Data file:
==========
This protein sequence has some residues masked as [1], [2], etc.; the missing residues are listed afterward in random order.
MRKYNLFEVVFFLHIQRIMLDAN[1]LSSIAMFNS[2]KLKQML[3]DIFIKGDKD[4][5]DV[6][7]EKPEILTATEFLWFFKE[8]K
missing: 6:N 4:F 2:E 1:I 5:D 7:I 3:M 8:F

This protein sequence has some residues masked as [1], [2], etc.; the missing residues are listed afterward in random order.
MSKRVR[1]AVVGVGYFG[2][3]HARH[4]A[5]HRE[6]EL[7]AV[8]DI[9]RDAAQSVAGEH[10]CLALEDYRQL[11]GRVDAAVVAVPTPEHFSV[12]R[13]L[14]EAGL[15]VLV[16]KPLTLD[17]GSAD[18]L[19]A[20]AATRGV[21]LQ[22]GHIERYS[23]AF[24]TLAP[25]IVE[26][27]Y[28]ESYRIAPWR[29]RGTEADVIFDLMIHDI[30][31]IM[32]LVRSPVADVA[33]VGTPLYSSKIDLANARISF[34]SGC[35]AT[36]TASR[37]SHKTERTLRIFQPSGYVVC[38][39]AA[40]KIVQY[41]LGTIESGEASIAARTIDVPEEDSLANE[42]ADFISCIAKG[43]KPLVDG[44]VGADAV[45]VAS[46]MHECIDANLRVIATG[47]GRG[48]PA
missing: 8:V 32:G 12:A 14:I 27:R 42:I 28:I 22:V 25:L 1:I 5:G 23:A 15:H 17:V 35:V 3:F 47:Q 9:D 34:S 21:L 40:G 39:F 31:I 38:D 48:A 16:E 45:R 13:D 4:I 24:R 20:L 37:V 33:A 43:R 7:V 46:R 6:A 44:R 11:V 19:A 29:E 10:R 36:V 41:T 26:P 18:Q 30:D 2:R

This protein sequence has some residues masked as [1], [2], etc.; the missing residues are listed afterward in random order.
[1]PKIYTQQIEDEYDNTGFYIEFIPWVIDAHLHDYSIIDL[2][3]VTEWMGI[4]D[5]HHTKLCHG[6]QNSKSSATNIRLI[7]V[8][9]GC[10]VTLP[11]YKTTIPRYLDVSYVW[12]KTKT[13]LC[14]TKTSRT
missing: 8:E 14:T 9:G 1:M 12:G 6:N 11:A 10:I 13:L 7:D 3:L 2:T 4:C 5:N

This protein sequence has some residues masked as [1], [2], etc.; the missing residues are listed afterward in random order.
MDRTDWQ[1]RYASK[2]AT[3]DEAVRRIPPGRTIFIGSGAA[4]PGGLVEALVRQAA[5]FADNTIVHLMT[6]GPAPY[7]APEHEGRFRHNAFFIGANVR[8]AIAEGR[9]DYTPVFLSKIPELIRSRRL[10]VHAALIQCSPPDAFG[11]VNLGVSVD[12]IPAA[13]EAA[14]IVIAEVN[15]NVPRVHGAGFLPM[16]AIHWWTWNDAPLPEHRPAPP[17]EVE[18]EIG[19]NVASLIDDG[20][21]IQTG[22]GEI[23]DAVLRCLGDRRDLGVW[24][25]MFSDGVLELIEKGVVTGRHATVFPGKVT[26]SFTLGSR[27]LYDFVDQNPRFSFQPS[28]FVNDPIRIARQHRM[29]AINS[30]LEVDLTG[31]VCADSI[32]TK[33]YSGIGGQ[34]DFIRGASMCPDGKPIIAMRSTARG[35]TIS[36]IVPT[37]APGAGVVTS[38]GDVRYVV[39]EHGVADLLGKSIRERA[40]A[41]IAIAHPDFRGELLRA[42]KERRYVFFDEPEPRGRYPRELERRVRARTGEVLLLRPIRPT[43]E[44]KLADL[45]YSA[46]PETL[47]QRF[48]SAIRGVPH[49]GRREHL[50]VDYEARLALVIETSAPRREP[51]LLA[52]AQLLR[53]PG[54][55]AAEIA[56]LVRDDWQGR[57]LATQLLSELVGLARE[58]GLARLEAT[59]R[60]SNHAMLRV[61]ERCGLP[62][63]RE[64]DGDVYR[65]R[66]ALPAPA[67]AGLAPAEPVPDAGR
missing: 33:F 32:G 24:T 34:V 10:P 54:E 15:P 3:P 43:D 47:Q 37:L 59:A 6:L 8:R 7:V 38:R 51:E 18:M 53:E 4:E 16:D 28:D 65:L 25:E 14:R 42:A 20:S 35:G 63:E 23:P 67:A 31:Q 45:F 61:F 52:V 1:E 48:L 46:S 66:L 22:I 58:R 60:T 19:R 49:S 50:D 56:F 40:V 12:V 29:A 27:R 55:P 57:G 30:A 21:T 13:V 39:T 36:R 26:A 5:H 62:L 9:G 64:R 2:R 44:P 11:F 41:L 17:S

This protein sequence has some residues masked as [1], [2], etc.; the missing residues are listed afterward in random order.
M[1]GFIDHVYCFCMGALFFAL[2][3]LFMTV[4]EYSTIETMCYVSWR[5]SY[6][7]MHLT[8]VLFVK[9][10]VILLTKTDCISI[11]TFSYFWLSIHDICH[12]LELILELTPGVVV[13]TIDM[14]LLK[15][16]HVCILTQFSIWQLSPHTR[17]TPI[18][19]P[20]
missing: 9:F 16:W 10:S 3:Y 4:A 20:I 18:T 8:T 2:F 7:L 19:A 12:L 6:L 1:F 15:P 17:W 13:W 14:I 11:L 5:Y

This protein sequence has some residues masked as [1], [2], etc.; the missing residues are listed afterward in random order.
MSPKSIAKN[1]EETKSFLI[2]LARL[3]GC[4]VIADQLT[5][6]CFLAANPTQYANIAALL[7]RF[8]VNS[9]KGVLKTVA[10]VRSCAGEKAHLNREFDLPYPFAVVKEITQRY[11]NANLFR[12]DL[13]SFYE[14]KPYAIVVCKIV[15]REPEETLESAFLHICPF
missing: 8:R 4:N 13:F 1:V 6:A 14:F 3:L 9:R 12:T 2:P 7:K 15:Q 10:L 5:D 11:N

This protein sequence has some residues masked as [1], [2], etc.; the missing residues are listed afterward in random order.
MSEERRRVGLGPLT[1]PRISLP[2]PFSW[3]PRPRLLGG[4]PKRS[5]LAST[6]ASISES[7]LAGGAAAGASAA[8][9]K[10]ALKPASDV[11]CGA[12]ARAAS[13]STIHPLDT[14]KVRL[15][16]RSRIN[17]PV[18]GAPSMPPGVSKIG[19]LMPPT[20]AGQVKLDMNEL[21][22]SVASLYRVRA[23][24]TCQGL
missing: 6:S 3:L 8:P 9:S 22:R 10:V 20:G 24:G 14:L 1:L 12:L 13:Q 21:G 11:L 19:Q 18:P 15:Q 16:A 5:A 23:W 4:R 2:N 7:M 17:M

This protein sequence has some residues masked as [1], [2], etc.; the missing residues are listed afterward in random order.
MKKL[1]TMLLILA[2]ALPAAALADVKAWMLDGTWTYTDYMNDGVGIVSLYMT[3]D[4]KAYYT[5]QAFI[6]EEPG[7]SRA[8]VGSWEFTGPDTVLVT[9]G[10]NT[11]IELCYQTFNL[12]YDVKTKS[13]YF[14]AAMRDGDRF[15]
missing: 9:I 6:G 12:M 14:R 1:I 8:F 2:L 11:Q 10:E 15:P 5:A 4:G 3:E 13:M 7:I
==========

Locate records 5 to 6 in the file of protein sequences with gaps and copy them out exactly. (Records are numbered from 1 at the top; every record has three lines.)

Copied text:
This protein sequence has some residues masked as [1], [2], etc.; the missing residues are listed afterward in random order.
M[1]GFIDHVYCFCMGALFFAL[2][3]LFMTV[4]EYSTIETMCYVSWR[5]SY[6][7]MHLT[8]VLFVK[9][10]VILLTKTDCISI[11]TFSYFWLSIHDICH[12]LELILELTPGVVV[13]TIDM[14]LLK[15][16]HVCILTQFSIWQLSPHTR[17]TPI[18][19]P[20]
missing: 9:F 16:W 10:S 3:Y 4:A 20:I 18:T 8:T 2:F 7:L 19:A 12:L 6:L 1:F 15:P 17:W 13:W 14:I 11:L 5:Y

This protein sequence has some residues masked as [1], [2], etc.; the missing residues are listed afterward in random order.
MSPKSIAKN[1]EETKSFLI[2]LARL[3]GC[4]VIADQLT[5][6]CFLAANPTQYANIAALL[7]RF[8]VNS[9]KGVLKTVA[10]VRSCAGEKAHLNREFDLPYPFAVVKEITQRY[11]NANLFR[12]DL[13]SFYE[14]KPYAIVVCKIV[15]REPEETLESAFLHICPF
missing: 8:R 4:N 13:F 1:V 6:A 14:F 3:L 9:R 12:T 2:P 7:K 15:Q 10:L 5:D 11:N